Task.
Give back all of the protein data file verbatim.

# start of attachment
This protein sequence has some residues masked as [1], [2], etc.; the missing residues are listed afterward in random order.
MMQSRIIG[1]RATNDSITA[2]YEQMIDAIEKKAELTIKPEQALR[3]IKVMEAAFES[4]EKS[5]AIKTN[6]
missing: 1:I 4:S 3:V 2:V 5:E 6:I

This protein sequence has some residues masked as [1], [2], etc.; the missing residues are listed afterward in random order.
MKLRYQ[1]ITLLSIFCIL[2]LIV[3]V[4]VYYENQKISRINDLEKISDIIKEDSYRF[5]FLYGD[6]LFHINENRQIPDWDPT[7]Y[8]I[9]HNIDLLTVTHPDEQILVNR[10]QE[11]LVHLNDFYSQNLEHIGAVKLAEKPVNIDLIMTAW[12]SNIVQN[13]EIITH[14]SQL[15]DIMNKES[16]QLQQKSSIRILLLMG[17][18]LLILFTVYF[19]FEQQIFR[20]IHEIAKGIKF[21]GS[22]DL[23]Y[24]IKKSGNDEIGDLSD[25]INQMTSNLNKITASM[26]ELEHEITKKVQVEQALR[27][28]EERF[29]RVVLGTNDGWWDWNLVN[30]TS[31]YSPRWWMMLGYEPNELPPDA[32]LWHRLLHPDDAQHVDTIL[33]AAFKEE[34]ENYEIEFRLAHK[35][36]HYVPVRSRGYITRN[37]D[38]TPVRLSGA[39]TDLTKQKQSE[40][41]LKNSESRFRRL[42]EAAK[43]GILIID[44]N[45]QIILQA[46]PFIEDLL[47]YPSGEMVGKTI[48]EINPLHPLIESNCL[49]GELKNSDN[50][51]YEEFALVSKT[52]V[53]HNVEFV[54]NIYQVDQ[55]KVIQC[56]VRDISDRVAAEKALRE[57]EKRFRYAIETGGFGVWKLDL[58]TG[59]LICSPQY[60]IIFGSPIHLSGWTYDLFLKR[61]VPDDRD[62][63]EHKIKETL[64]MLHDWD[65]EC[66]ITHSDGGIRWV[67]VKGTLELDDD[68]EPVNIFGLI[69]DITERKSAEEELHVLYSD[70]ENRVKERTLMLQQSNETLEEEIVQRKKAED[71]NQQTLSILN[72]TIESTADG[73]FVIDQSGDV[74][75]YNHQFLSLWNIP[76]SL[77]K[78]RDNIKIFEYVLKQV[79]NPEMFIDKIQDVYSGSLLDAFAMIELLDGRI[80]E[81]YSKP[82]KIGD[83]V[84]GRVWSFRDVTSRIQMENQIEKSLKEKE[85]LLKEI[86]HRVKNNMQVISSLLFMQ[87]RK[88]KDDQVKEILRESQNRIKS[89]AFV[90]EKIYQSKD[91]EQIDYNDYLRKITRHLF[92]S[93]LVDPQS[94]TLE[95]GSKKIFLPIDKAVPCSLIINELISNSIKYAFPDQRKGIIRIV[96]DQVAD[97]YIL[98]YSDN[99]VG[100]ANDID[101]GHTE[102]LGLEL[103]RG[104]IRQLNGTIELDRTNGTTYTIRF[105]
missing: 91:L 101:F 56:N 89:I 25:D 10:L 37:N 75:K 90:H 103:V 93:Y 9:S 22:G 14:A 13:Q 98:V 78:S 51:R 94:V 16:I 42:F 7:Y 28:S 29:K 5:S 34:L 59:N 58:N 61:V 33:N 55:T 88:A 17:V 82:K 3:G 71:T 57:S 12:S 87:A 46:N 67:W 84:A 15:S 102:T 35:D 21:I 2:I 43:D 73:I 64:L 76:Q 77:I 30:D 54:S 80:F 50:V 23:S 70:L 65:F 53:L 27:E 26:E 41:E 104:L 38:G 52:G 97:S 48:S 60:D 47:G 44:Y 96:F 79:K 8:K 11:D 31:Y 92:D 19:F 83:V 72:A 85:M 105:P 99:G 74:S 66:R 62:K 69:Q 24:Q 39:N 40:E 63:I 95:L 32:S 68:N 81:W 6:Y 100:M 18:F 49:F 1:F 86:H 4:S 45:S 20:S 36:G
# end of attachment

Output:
This protein sequence has some residues masked as [1], [2], etc.; the missing residues are listed afterward in random order.
MMQSRIIG[1]RATNDSITA[2]YEQMIDAIEKKAELTIKPEQALR[3]IKVMEAAFES[4]EKS[5]AIKTN[6]
missing: 1:I 4:S 3:V 2:V 5:E 6:I

This protein sequence has some residues masked as [1], [2], etc.; the missing residues are listed afterward in random order.
MKLRYQ[1]ITLLSIFCIL[2]LIV[3]V[4]VYYENQKISRINDLEKISDIIKEDSYRF[5]FLYGD[6]LFHINENRQIPDWDPT[7]Y[8]I[9]HNIDLLTVTHPDEQILVNR[10]QE[11]LVHLNDFYSQNLEHIGAVKLAEKPVNIDLIMTAW[12]SNIVQN[13]EIITH[14]SQL[15]DIMNKES[16]QLQQKSSIRILLLMG[17][18]LLILFTVYF[19]FEQQIFR[20]IHEIAKGIKF[21]GS[22]DL[23]Y[24]IKKSGNDEIGDLSD[25]INQMTSNLNKITASM[26]ELEHEITKKVQVEQALR[27][28]EERF[29]RVVLGTNDGWWDWNLVN[30]TS[31]YSPRWWMMLGYEPNELPPDA[32]LWHRLLHPDDAQHVDTIL[33]AAFKEE[34]ENYEIEFRLAHK[35][36]HYVPVRSRGYITRN[37]D[38]TPVRLSGA[39]TDLTKQKQSE[40][41]LKNSESRFRRL[42]EAAK[43]GILIID[44]N[45]QIILQA[46]PFIEDLL[47]YPSGEMVGKTI[48]EINPLHPLIESNCL[49]GELKNSDN[50][51]YEEFALVSKT[52]V[53]HNVEFV[54]NIYQVDQ[55]KVIQC[56]VRDISDRVAAEKALRE[57]EKRFRYAIETGGFGVWKLDL[58]TG[59]LICSPQY[60]IIFGSPIHLSGWTYDLFLKR[61]VPDDRD[62][63]EHKIKETL[64]MLHDWD[65]EC[66]ITHSDGGIRWV[67]VKGTLELDDD[68]EPVNIFGLI[69]DITERKSAEEELHVLYSD[70]ENRVKERTLMLQQSNETLEEEIVQRKKAED[71]NQQTLSILN[72]TIESTADG[73]FVIDQSGDV[74][75]YNHQFLSLWNIP[76]SL[77]K[78]RDNIKIFEYVLKQV[79]NPEMFIDKIQDVYSGSLLDAFAMIELLDGRI[80]E[81]YSKP[82]KIGD[83]V[84]GRVWSFRDVTSRIQMENQIEKSLKEKE[85]LLKEI[86]HRVKNNMQVISSLLFMQ[87]RK[88]KDDQVKEILRESQNRIKS[89]AFV[90]EKIYQSKD[91]EQIDYNDYLRKITRHLF[92]S[93]LVDPQS[94]TLE[95]GSKKIFLPIDKAVPCSLIINELISNSIKYAFPDQRKGIIRIV[96]DQVAD[97]YIL[98]YSDN[99]VG[100]ANDID[101]GHTE[102]LGLEL[103]RG[104]IRQLNGTIELDRTNGTTYTIRF[105]
missing: 91:L 101:F 56:N 89:I 25:D 10:L 37:N 75:K 90:H 103:V 93:Y 9:S 22:G 14:A 13:Q 98:V 78:S 51:R 94:V 16:I 42:F 7:Y 28:S 29:K 5:S 34:L 59:N 58:N 61:V 33:N 55:T 88:A 17:V 82:K 3:G 71:T 57:S 12:S 87:A 46:N 67:W 84:A 15:S 102:T 35:D 21:I 2:I 43:D 73:I 64:L 76:Q 77:I 30:D 54:S 80:F 50:V 23:S 70:L 65:F 53:L 27:E 26:E 41:E 104:L 38:G 52:G 97:S 48:S 60:D 47:G 44:Y 96:F 79:K 8:K 11:D 31:Y 92:D 19:F 83:V 72:A 85:M 105:P 99:G 74:S 66:R 62:K 69:Q 24:Q 39:N 40:E 63:I 95:L 32:S 68:N 81:W 6:Y 100:M 18:F 49:F 1:F 86:H 4:S 45:S 20:S 36:G